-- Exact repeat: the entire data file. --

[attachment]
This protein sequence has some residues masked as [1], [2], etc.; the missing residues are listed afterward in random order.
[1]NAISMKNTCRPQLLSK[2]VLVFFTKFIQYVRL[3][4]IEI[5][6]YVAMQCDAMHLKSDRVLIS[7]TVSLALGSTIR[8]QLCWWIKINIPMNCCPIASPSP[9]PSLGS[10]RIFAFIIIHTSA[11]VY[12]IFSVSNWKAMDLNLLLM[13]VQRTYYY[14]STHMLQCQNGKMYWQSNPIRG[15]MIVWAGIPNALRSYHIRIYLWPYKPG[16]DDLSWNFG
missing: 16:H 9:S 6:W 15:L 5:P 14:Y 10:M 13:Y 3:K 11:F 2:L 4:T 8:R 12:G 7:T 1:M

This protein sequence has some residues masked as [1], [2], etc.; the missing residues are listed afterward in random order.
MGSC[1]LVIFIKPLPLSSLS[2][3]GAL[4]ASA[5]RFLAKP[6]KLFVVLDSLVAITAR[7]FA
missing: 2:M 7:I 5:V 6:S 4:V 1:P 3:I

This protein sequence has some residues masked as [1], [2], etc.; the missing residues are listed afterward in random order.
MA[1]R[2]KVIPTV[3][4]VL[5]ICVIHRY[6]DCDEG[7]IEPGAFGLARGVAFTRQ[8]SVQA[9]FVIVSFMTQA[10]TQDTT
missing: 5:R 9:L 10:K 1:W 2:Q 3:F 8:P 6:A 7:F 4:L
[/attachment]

This protein sequence has some residues masked as [1], [2], etc.; the missing residues are listed afterward in random order.
[1]NAISMKNTCRPQLLSK[2]VLVFFTKFIQYVRL[3][4]IEI[5][6]YVAMQCDAMHLKSDRVLIS[7]TVSLALGSTIR[8]QLCWWIKINIPMNCCPIASPSP[9]PSLGS[10]RIFAFIIIHTSA[11]VY[12]IFSVSNWKAMDLNLLLM[13]VQRTYYY[14]STHMLQCQNGKMYWQSNPIRG[15]MIVWAGIPNALRSYHIRIYLWPYKPG[16]DDLSWNFG
missing: 16:H 9:S 6:W 15:L 5:P 14:Y 10:M 13:Y 3:K 11:F 2:L 4:T 8:R 12:G 7:T 1:M

This protein sequence has some residues masked as [1], [2], etc.; the missing residues are listed afterward in random order.
MGSC[1]LVIFIKPLPLSSLS[2][3]GAL[4]ASA[5]RFLAKP[6]KLFVVLDSLVAITAR[7]FA
missing: 2:M 7:I 5:V 6:S 4:V 1:P 3:I

This protein sequence has some residues masked as [1], [2], etc.; the missing residues are listed afterward in random order.
MA[1]R[2]KVIPTV[3][4]VL[5]ICVIHRY[6]DCDEG[7]IEPGAFGLARGVAFTRQ[8]SVQA[9]FVIVSFMTQA[10]TQDTT
missing: 5:R 9:L 10:K 1:W 2:Q 3:F 8:P 6:A 7:F 4:L